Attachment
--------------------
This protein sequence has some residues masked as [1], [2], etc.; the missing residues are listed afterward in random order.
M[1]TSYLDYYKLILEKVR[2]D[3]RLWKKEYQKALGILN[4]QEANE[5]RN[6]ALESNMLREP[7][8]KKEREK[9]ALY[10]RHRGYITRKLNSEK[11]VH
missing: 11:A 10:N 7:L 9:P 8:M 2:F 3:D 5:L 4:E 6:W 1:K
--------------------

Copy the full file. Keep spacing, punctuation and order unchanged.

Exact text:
This protein sequence has some residues masked as [1], [2], etc.; the missing residues are listed afterward in random order.
M[1]TSYLDYYKLILEKVR[2]D[3]RLWKKEYQKALGILN[4]QEANE[5]RN[6]ALESNMLREP[7][8]KKEREK[9]ALY[10]RHRGYITRKLNSEK[11]VH
missing: 11:A 10:N 7:L 9:P 8:M 2:F 3:D 5:L 4:E 6:W 1:K